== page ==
April 20, 2024

The 6 Worst Cryptocurrency Hacks of All Time

Last Updated on March 19, 2024 by Ameer Hamza

Cryptocurrency is notable for its transparency and security with cryptography. However, it has earned a reputation for being a frequent victim of cyber-attacks. Moreover, as cryptocurrency markets mature, cybercriminals’ efforts to siphon their assets intensify. Taking note of this, government involvement and self-regulatory initiatives across the industry are significantly enhancing security measures at all major crypto exchanges.

The following are some of the Cryptocurrency Exchanges that have faced terrible hacks in the course of their operation:

1. Coincheck

Coincheck is a Japanese cryptocurrency exchange that was hacked on January 26, 2018. The hackers acquired a total of 523 million NEM tokens worth 534 million dollars at the time. It took hackers a phishing attack to gain access to the necessary information from emails the employees had interacted with. Reports say that the hack was majorly enabled by technical difficulties and a shortage of employees. Additionally, the exchange stored the looted coins on a hot wallet connected to the internet. This was rather than an offline cold wallet which is the standard industry practice that provides an extra layer of protection from remote attacks.

Coincheck utilized its own capital to reimburse all affected customers. In April 2019, the company was bought by the traditional Japanese financial services corporation, Monex Group.

2. Mt. Gox

Mt. Gox started as a card trading platform in 2007 before becoming a bitcoin exchange (2010). The company’s hacking incident is simply an example of gross negligence and incompetence. The enterprise used to be recognized as one of the largest cryptocurrency exchanges in the world. However, the exchange was hacked in 2011. Cybercriminals stole 8.75 million dollars-worth of Bitcoin. The exchange promised they would step up their security game, but they fell victim to cyber theft again.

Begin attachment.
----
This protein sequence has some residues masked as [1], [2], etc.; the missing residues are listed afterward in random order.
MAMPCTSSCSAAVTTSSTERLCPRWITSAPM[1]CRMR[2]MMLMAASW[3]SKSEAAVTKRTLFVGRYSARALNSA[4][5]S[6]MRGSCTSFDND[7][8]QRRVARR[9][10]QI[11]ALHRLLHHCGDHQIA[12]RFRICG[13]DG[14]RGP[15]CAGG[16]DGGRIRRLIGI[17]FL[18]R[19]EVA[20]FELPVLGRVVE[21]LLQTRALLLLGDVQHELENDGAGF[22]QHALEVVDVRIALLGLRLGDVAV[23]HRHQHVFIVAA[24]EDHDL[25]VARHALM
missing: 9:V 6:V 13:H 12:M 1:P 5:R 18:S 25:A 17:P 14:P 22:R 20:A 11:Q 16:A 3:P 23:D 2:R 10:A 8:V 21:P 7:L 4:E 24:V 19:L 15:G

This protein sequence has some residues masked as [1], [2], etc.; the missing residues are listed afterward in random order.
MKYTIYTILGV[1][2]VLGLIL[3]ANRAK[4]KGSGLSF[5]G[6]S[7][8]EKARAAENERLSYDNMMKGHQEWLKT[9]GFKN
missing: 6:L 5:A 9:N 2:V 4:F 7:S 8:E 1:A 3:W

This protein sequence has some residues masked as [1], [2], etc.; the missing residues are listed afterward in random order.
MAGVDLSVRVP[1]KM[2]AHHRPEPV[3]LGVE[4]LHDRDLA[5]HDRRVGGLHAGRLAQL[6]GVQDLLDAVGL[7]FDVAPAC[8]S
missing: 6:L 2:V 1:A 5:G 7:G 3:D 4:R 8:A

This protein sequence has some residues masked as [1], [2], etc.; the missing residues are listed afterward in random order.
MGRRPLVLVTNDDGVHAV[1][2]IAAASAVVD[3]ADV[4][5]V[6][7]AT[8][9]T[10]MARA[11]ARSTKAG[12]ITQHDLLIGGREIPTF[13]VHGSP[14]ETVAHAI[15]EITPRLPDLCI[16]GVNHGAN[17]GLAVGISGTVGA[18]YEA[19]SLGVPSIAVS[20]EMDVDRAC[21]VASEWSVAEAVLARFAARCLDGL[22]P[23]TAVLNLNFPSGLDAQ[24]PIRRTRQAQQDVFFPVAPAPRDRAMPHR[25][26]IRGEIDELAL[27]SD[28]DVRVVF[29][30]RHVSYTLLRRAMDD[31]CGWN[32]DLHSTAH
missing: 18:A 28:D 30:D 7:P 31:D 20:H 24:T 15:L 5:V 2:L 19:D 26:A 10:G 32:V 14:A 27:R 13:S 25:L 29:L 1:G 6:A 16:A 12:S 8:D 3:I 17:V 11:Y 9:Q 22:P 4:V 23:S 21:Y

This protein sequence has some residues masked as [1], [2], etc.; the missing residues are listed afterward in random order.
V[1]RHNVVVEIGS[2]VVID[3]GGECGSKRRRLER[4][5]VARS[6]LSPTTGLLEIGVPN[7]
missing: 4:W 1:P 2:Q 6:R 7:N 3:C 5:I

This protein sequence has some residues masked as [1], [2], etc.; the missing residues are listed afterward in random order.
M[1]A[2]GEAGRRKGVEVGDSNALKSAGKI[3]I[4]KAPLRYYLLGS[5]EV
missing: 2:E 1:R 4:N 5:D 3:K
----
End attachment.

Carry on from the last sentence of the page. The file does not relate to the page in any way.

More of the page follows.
Mt. Gox lacked a version control software system and test environment. In 2014, hackers took advantage of this poor coding security and stole 850,000 BTC worth approximately $460 million. The lost coins were never fully refunded to the exchange’s customers, resulting in gradual bankruptcy for the company.

3. Bitfinex

In August 2016, 120,000 BTC worth $72 Million was laundered from Bitfinex Exchange. Swiftly, they stopped all withdrawals and trading. The looted funds were blacklisted, preventing the possibility of cashing the BTC through another cryptocurrency exchange. They, however, did not recover their assets. Till date, the hackers have not been traced. As of April 2017, they were able to pay back their attacked customers using an Equity strategy.

4. Poly Network

Poly Network is an exchange that seeks to connect different blockchains so that they can work together. Its cross-chain transactions feature allows users to send assets among different blockchains without converting them via an exchange. In August 2021, hackers exploited a vulnerability in the network and siphoned $610 Million. However, they reached out to the hacker, established communication and regained control of the assets. They even offered the hackers the job of ‘Chief Security Adviser’. The hackers rejected and stated that they did it for FUN to expose the security holes in the platform’s digital contracts. Some experts speculate that the coins were somewhat difficult to launder.

5. Coinbene

Coinbene is a Singapore-based cryptocurrency exchange operated by Chinese workers. In March 2019, the company was attacked by hackers who cost them over $105 million worth of crypto. Initially, the exchange insisted they were closing down for maintenance. Yet, after an investigation by experts, the public discovered that they were hacked.

6. KuCoin

On September 25, 2020, KuCoin, another major cryptocurrency exchange, was hacked costing them about $275 – $285 million worth of bitcoin. However, with the intervention of smart blockchain tools and timely cooperation of other bitcoin exchanges and law enforcement agencies, KuCoin recovered about 84 percent of the stolen tokens and made up for the other losses through its capital and insurance. They further made a trailblazing move by establishing its Safeguard Program, which is designed to take advantage of their experience in handling the hack to assist other cryptocurrency platforms that might find themselves in that situation.




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